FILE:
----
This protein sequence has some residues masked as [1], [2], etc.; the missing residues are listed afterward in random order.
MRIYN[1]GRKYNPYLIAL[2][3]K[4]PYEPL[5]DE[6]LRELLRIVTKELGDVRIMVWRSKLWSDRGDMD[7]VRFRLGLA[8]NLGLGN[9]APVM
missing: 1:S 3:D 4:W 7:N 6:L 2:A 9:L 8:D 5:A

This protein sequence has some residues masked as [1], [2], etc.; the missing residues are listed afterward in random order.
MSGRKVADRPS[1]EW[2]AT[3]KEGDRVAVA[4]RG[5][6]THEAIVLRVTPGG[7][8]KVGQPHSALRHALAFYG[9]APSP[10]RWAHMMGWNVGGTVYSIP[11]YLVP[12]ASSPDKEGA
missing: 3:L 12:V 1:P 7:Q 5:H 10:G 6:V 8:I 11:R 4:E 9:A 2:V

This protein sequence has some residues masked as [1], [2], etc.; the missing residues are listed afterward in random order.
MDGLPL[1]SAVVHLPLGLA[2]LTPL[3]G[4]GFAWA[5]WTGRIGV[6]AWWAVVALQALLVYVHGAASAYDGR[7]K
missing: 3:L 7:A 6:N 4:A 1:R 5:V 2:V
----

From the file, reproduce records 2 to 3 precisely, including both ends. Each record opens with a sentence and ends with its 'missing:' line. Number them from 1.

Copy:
This protein sequence has some residues masked as [1], [2], etc.; the missing residues are listed afterward in random order.
MSGRKVADRPS[1]EW[2]AT[3]KEGDRVAVA[4]RG[5][6]THEAIVLRVTPGG[7][8]KVGQPHSALRHALAFYG[9]APSP[10]RWAHMMGWNVGGTVYSIP[11]YLVP[12]ASSPDKEGA
missing: 3:L 12:V 1:P 7:Q 5:H 10:G 6:V 8:I 11:R 4:E 9:A 2:V

This protein sequence has some residues masked as [1], [2], etc.; the missing residues are listed afterward in random order.
MDGLPL[1]SAVVHLPLGLA[2]LTPL[3]G[4]GFAWA[5]WTGRIGV[6]AWWAVVALQALLVYVHGAASAYDGR[7]K
missing: 3:L 7:A 6:N 4:A 1:R 5:V 2:V